As Oak, or rather Java, went through its many revisions, some principles didn't change. It was to be a thoroughly modern programming language, embodying all the major advances in computer theory of the past quarter-century. It had to be "object-oriented," forcing programmers to write in small, self-contained units that could be slotted into one another like Lego blocks. It had to be robust, which is to say crash-proof, doing without many standard programming tools that give developers flexibility but can lead to unpredictable results. Finally, it had to be secure, even in the hostile hacker- and virus-filled environment of the Internet. Before Java allows any line of code to be executed, it determines whether the command is a legal one, using powerful encryption to ensure that the program hasn't been tampered with.

For all its strengths, Java might have gone unnoticed--as half a dozen equally modern languages have--were it not for the novel way Sun released it. Having seen Netscape capture 70% of the market for Web browsers by giving its software away, Sun decided to use the same, "profitless" approach, issuing one low-key press release and letting word of mouth on the Internet do the rest. It was a familiar ploy for Sun's Joy, who helped foster the growth of the Internet itself in the early 1980s by shipping free Internet Protocol software with every Sun computer. Says he: "We knew that if we put Java on the net, it would find the leaks and flow everywhere."

Of course Sun fully expects its profitless approach to turn a profit in the end. More than half the computer servers on the Internet are Sun machines; anything that increases Internet traffic (as Java surely will) is bound to add to Sun's bottom line. Even more interesting, from a business perspective, is the so-called intranet--the collection of networks that connect computers within corporations--that both Sun and Microsoft have targeted as a rich area for growth. To help head off its chief competitor, Sun last week launched a new JavaSoft division, run by Alan Baratz, a former IBM executive and president of Rupert Murdoch's Delphi Internet Services Corp., to boost Java in both the fast-growing Internet and the far more profitable intranet.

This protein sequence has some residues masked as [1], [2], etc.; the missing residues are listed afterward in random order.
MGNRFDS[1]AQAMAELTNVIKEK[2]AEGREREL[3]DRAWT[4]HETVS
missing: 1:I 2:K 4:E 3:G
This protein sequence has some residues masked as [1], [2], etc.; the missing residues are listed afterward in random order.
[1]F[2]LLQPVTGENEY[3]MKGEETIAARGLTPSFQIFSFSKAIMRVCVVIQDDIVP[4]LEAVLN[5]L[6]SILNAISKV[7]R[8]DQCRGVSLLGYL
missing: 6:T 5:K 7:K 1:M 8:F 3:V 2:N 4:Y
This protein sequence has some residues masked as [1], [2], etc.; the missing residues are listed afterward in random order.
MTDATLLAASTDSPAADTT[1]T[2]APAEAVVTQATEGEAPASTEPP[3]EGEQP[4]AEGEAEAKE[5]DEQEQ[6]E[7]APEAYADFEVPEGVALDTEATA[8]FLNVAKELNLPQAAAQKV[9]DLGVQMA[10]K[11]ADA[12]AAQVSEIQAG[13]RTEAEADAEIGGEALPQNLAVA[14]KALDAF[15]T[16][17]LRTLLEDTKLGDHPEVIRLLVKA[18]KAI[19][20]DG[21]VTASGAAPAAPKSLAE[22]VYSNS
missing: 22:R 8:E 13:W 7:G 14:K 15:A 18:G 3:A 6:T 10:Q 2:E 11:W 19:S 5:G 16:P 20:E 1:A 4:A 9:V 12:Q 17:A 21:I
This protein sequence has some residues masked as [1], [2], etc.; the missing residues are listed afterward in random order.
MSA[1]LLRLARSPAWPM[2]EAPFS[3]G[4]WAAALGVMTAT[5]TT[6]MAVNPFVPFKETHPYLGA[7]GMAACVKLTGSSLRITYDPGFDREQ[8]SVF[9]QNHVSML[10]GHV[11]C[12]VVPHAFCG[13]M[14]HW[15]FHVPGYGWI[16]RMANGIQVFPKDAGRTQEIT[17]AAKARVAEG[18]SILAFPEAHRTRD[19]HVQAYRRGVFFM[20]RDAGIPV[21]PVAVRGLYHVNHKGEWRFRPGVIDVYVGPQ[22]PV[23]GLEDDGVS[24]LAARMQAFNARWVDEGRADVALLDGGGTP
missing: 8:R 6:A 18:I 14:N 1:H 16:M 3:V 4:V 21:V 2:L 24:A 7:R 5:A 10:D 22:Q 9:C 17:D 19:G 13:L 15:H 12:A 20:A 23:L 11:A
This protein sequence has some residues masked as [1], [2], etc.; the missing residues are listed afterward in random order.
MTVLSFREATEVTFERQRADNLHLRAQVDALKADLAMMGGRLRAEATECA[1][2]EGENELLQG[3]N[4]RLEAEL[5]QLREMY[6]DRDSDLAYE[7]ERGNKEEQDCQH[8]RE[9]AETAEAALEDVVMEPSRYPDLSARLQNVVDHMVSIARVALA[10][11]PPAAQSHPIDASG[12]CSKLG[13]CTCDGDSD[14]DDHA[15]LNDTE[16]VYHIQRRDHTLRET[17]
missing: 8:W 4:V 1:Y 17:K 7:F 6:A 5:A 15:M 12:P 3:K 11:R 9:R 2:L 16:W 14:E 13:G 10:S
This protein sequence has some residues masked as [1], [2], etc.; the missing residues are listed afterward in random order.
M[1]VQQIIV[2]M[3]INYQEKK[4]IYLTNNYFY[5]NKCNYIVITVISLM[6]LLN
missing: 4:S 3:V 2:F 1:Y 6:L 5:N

None of this is a sure thing. Java, despite the initial enthusiasm, will still be a tough sell. It runs slower than conventional languages, and the software libraries that streamline a programmer's task are still being written for Java. But Java offers would-be software moguls something no other programming environment can: a way to completely bypass the software-industry middlemen. "These wonderfully brilliant Marc Andreessens will stay up all night eating Twinkies, drinking Jolt and writing in Java," predicts Sun's McNealy. "Then they'll put something out on the Web, and boom!--word of mouth!" The trick, which Microsoft has mastered but Sun and Netscape have not, will be to find a way to get paid.

Photos:

Java Stars
Programmer Gosling created Java; engineer Arthur van Hoff proved its power by using Java to program its own interpreter; marketing whiz Kim Polese ran Java's grass-roots distribution campaign, winning rapid acceptance by giving it away
[James Gosling, Arthur van Hoff and Kim Polese]
B/W photo: Bill Zemanek


"When there's battle between a bear and an alligator, what determines the victor is the terrain. Microsoft just moved into our terrain."
Mark Andreessen Netscape
Color photo: Mark Richards


"Java is there to overthrow what we've done. We're confident the things we're doing will get out ahead of the good things provided with Java."
Bill Gates Microsoft
Color photo: William Stevens--Gamma Liaison

Time Inc.